Rose Oloo, a member of the organisation who is also out on bond, says they just use the voucher as a means of getting products from the members of the Bangla-Pesa Network and not just anybody else. Oloo was at first afraid to share any details, saying it was the cause of all their problems with the government. When she opened up she said, “You only buy products using the voucher when you have no money but strictly from the registered members; it is a form of buying things on credit,” she says. John Paul Obonyo, a resident, said negative media reports had caused panic among the villagers after they were likened to the banned Mombasa Republican Council secessionist group. The story has drawn a lot of reaction from across the county with other people making fun of the concept.
Jomvu MP Badi Twalib over the weekend defended his constituents against the government harassment following the arrest of six people involved in the saga. While addressing residents during the Madaraka Day celebrations, Badi said Bangla-Pesa was a self help group initiative and was not trying to substitute the Kenyan currency. Badi added he has worked out a deal with the Equity Bank and and they will be training the locals on business skills from this week. “The Bangla-Pesa works as a voucher that the residents and business will use as a way of supporting local business and entrepreneurs.
The government should support the initiative instead of arrresting people,” he said. Josephat Kioko, a radio journalist in Mombasa who was shortlisted for an international award after enlightening the Eco-Pesa, the predecessor of Bangla-Pesa in Kongowea in 2010, expressed dismay following the misreporting of the story. Kioko came second runners up in Diageo Africa Business Reporting Awards 2012 in London last year with the story 'Eco-Pesa voucher'. In his official twitter account, Kioko posted: “Police should understand this and not wait for misinformation from media, then go on and arrest poor Kenyans struggling with little economy.”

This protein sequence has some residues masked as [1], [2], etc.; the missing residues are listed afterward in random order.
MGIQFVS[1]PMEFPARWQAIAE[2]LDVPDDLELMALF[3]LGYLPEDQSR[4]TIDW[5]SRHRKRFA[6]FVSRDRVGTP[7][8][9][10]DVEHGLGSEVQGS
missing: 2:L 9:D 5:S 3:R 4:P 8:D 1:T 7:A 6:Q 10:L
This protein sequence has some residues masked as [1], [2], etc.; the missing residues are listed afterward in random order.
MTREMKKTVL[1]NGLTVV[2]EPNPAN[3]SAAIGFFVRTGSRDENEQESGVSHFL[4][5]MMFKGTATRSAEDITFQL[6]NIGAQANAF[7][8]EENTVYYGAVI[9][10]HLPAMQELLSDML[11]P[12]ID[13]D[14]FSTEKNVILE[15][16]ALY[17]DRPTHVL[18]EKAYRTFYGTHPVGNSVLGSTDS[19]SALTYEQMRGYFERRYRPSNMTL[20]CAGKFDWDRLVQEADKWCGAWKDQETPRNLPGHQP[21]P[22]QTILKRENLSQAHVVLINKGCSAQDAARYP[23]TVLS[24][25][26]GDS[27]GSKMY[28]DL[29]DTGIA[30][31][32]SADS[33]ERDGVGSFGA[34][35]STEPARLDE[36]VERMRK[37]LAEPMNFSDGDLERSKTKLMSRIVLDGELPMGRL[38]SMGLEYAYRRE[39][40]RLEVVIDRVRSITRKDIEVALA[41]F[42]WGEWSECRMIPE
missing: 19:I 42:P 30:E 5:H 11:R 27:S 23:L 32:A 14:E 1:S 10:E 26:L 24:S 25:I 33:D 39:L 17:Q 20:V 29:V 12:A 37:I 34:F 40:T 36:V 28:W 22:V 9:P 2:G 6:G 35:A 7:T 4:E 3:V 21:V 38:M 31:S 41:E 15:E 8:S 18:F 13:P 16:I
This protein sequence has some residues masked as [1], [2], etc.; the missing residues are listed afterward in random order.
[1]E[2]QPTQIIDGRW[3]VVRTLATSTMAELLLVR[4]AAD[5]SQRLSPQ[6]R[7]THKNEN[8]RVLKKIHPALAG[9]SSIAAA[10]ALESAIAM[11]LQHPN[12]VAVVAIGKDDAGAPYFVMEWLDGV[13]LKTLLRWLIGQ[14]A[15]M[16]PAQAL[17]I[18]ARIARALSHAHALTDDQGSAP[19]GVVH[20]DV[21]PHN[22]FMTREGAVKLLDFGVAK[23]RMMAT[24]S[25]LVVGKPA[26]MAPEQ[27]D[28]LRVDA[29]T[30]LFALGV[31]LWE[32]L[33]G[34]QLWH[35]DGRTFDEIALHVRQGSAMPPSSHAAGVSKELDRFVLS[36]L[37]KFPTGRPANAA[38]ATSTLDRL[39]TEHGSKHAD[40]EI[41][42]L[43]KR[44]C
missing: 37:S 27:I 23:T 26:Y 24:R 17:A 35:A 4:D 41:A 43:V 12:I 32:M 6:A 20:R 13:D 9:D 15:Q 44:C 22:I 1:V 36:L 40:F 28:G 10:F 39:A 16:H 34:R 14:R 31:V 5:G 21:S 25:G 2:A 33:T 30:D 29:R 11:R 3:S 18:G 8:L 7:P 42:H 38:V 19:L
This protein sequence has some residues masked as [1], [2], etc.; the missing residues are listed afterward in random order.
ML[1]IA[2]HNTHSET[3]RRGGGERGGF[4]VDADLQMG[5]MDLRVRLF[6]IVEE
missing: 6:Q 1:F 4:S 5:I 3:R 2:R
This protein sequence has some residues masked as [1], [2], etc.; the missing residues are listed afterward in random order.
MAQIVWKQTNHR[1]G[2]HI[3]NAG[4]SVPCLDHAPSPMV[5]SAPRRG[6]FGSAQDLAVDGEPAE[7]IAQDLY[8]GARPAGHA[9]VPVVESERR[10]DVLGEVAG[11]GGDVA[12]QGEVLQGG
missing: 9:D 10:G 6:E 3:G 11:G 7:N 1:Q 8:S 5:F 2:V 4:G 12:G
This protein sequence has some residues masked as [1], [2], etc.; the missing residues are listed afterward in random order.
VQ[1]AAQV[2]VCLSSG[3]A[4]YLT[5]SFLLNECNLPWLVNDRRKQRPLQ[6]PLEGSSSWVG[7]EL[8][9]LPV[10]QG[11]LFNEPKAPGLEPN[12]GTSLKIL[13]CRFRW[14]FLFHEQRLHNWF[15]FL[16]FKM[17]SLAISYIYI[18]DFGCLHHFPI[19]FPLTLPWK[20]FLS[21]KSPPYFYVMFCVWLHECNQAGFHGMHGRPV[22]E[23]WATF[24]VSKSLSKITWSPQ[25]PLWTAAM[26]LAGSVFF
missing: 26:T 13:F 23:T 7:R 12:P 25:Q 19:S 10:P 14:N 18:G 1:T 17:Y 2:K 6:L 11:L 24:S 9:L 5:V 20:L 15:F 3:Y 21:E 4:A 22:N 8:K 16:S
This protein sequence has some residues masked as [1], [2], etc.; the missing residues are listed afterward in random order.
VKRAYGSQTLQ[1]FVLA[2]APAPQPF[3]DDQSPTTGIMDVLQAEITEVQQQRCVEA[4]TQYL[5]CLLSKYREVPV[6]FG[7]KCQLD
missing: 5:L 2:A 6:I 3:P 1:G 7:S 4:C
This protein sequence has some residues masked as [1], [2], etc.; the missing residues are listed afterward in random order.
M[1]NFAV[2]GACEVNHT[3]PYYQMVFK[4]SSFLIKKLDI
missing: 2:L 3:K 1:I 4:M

Jimnah Mbaru, an international renowned investment banker who has made a remarkable contribution to the development of capital markets in Africa, supports the idea of complimentary currencies. Mbaru, who served as chairman of the Nairobi Stock Exchange for 10 years and Africa Stock Exchanges Association, said Bangla-Pesa was misunderstood. In his official twitter handle he says: “Bangla-Pesa is just a promissory note liquiditable at a later date.
It is discountable in the secondary market. It is NOT illegal.” “Innovation can come (from a) very unusual source. It is the mother of necessity. M-Pesa came through this route. Who knows Bangla Pesa,” Mbaru added on response to Kioko's tweet. Ruddick came out to defend the idea, saying “(Bangla-Pesa) complements rather than replaces the shilling. Have some more fact in choosing your headlines. Sensationalism has caused a lot of harm here.” Complementary currencies might sound new to Kenya, but many countries in the world have this system running and has given people a chance to exchange goods and services without use of money.
These systems may stimulate economic as well as social activities in the local community, and encourage mutual help between its members, consequently reveal and release idle resources unavailable to the prevailing economic system. This may benefit the local community, its members, and society at large. Complementary currencies may help involve people in solving their own problems rather than living on social benefits.
In the United Kingdom and the USA, authorities support the spread of such social networks, as numerous examples show that complementary currency systems leads to stronger community spirit, increase community participation, create better quality of life, and give elderly people a longer and more eventful life with less illness. Alternative currencies, in theory, encourage consumers to make purchases within their communities rather than elsewhere in the country or abroad. "Buying local" circulates wealth in the region, reduces unnecessary imports, and helps avoid higher unemployment levels, supporters say.